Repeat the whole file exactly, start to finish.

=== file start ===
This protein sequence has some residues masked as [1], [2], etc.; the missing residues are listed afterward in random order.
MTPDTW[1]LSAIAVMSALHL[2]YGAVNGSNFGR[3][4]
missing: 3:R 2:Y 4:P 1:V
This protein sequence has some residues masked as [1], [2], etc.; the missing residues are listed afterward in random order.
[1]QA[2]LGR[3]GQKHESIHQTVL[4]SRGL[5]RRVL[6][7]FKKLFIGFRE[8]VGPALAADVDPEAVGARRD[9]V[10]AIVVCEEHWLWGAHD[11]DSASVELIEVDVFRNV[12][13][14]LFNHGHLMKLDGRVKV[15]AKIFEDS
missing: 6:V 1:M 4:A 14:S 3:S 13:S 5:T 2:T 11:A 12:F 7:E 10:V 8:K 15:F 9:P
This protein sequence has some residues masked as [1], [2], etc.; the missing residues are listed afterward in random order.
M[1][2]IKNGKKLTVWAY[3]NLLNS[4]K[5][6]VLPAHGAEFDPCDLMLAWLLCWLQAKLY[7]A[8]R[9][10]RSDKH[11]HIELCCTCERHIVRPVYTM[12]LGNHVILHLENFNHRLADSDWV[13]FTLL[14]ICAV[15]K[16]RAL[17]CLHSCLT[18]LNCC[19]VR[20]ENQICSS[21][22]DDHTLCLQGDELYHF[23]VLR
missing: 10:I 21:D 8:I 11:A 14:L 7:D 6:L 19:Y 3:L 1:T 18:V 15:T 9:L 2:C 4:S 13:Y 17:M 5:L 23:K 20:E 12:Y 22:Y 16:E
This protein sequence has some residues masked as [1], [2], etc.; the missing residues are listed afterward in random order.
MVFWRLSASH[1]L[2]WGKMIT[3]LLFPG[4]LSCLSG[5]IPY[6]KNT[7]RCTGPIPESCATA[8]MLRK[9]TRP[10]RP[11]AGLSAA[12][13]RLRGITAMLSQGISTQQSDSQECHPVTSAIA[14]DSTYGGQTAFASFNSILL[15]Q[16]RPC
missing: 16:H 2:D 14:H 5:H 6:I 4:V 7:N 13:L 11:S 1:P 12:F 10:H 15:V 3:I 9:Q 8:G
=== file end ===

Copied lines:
This protein sequence has some residues masked as [1], [2], etc.; the missing residues are listed afterward in random order.
MTPDTW[1]LSAIAVMSALHL[2]YGAVNGSNFGR[3][4]
missing: 3:R 2:Y 4:P 1:V
This protein sequence has some residues masked as [1], [2], etc.; the missing residues are listed afterward in random order.
[1]QA[2]LGR[3]GQKHESIHQTVL[4]SRGL[5]RRVL[6][7]FKKLFIGFRE[8]VGPALAADVDPEAVGARRD[9]V[10]AIVVCEEHWLWGAHD[11]DSASVELIEVDVFRNV[12][13][14]LFNHGHLMKLDGRVKV[15]AKIFEDS
missing: 6:V 1:M 4:A 14:S 3:S 13:S 5:T 2:T 11:A 12:F 7:E 10:V 8:K 15:F 9:P
This protein sequence has some residues masked as [1], [2], etc.; the missing residues are listed afterward in random order.
M[1][2]IKNGKKLTVWAY[3]NLLNS[4]K[5][6]VLPAHGAEFDPCDLMLAWLLCWLQAKLY[7]A[8]R[9][10]RSDKH[11]HIELCCTCERHIVRPVYTM[12]LGNHVILHLENFNHRLADSDWV[13]FTLL[14]ICAV[15]K[16]RAL[17]CLHSCLT[18]LNCC[19]VR[20]ENQICSS[21][22]DDHTLCLQGDELYHF[23]VLR
missing: 10:I 21:D 8:I 11:A 14:L 7:D 6:L 19:Y 3:L 1:T 18:V 15:T 9:L 2:C 4:S 13:Y 17:M 5:L 23:K 20:E 12:Y 22:Y 16:E
This protein sequence has some residues masked as [1], [2], etc.; the missing residues are listed afterward in random order.
MVFWRLSASH[1]L[2]WGKMIT[3]LLFPG[4]LSCLSG[5]IPY[6]KNT[7]RCTGPIPESCATA[8]MLRK[9]TRP[10]RP[11]AGLSAA[12][13]RLRGITAMLSQGISTQQSDSQECHPVTSAIA[14]DSTYGGQTAFASFNSILL[15]Q[16]RPC
missing: 16:H 2:D 14:H 5:H 6:I 4:V 7:N 13:L 11:S 1:P 12:F 10:H 15:V 3:I 9:Q 8:G